Labour: Row over inclusion of trans women in all-women shortlists
Campaigners claim 300 Labour members have quit the party over the inclusion of transgender women on all-women shortlists.
Labour sources say they do not recognise that figure.
The party said all-women shortlists had "always been open to all women, which of course includes trans women".
A group of local Labour officials made the claim in a letter to The Times protesting at the way candidates are selected.
The group expressed dismay at what they said was the party's support for gender as a "self-identified characteristic".
They claimed without a gender recognition certificate "any man can simply claim to be a woman" and make a shortlist.
The party insists its policy on the issue, which has existed for some time but never been formally recognised, has not changed.
Earlier this year, officials began a consultation with interested parties about the wording of a statement designed to clearly set out Labour's position with regard to gender identification and candidate selection.
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It was reported that the party's ruling National Executive Committee would allow candidates to self-identify without the need for medical or other certification that they have changed their gender.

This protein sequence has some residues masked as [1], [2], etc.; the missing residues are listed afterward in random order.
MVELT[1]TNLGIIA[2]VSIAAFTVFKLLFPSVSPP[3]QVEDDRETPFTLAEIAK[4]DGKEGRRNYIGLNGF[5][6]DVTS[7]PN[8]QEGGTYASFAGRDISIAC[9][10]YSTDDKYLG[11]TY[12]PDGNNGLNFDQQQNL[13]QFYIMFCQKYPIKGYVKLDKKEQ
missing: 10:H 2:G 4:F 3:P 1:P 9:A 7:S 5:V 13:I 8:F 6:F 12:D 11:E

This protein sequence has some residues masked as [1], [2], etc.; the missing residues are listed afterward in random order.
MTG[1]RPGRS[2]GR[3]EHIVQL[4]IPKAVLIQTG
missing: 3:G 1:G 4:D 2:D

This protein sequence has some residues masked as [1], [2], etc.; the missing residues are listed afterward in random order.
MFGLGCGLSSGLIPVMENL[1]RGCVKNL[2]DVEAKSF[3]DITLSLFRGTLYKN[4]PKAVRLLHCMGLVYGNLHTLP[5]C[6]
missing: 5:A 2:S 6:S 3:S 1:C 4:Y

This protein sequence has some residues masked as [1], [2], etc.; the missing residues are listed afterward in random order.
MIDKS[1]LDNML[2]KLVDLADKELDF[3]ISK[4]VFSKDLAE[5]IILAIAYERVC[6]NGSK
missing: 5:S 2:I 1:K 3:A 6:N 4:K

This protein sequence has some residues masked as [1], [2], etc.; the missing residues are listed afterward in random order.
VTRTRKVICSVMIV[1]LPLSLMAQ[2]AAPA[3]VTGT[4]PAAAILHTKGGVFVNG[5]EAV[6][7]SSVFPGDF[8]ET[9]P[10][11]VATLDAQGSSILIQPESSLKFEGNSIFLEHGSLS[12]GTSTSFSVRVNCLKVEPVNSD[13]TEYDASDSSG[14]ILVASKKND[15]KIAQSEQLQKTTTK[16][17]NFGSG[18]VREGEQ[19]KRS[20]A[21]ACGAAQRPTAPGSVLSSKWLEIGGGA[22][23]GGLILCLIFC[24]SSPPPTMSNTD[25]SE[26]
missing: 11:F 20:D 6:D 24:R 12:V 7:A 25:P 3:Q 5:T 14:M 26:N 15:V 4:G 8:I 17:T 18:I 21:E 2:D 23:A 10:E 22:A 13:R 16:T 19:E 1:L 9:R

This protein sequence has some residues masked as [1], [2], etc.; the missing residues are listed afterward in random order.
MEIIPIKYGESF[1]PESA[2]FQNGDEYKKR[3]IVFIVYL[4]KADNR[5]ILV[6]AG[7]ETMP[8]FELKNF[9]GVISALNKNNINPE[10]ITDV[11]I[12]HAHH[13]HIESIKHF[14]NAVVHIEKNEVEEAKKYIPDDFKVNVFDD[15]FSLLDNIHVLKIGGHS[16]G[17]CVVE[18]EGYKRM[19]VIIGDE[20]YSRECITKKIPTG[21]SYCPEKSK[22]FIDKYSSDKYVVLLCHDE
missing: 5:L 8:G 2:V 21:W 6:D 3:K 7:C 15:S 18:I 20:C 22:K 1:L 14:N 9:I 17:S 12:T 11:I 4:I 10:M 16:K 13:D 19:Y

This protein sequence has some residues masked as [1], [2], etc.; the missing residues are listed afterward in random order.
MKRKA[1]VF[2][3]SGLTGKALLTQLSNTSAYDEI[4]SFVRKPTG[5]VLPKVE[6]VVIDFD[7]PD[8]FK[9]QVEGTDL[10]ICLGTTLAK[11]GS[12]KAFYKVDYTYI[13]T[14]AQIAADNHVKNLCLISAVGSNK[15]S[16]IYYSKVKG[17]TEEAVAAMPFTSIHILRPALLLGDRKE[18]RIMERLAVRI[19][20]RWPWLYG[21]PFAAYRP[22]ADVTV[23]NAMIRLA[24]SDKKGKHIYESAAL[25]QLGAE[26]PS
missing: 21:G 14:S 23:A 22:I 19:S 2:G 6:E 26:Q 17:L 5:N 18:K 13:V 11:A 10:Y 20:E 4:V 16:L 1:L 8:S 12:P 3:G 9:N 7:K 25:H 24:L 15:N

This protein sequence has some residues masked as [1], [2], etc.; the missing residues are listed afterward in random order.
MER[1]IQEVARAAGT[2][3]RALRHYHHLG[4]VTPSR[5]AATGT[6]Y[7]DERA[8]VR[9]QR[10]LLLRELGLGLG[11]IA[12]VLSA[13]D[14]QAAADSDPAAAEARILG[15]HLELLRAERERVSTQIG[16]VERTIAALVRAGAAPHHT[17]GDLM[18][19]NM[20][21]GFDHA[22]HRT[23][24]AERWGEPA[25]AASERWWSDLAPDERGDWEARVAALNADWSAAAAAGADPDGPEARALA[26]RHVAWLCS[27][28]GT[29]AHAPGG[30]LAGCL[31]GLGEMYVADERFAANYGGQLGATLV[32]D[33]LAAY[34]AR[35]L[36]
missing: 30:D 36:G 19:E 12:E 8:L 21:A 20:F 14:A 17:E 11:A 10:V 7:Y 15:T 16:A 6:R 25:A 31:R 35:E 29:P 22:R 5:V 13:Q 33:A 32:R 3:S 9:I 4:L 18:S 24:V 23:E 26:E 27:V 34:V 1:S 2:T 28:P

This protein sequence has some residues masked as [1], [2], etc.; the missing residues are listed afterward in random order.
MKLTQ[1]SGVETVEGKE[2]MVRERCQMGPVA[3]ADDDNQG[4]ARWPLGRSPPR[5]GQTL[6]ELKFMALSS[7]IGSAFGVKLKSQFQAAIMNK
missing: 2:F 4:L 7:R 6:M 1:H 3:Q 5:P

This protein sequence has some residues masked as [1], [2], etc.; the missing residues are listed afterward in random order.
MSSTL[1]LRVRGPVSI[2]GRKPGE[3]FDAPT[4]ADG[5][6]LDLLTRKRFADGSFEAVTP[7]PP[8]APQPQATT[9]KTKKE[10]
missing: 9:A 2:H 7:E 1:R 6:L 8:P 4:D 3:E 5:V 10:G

It is understood the NEC has yet to discuss the issue.
But Labour, which has more than 500,000 members, is facing a backlash from some female activists who believe allowing transgender women on to all-women shortlists for certain parliamentary seats will make it harder for other women to stand for office.
Louise Paine, who has resigned from St Just-in-Penwith Town Council over the issue, told BBC Radio Cornwall she had "absolutely" no problem with transgender rights but believed there should be a separate quota when it came to candidate selection.
"Why should we be the ones to give up our space?" she said. "A trans-identified man saying, 'I am a woman, therefore I have the right to be on this list," that's what I am objecting to, nothing else.
"I will return to the party when I feel it will stand up for and represent women."
The letter, signed by a dozen former members, claimed the party was ignoring their concerns.
"Sex is not a self-defined characteristic, and it is disingenuous for Labour to pretend that it is," they wrote.
"Self-identity, 'I am what I say I am,' reeks of male authority and male supremacy. In contrast... women are rarely listened to, as this very issue demonstrates."
Pamela Osborn, one of the signatories, later tweeted:
But Lily Madigan, who became Labour's first transgender women's officer in December, said she welcomed their departure as anyone holding such views did not belong in the party.
The 19-year-old, who was elected to the position in Rochester and Strood and has said her ambition is to become an MP, tweeted:
Labour says it is fielding 120 LGBT candidates at Thursday's local elections in England. The party's first transgender councillor, Anwen Muston, was elected in Wolverhampton in 2016.
Ministers have said they will consult on changing the Gender Recognition Act to allow transgender people to self-declare their legal gender.
Under current law, anyone wishing to transition must demonstrate they have lived as that gender for two years.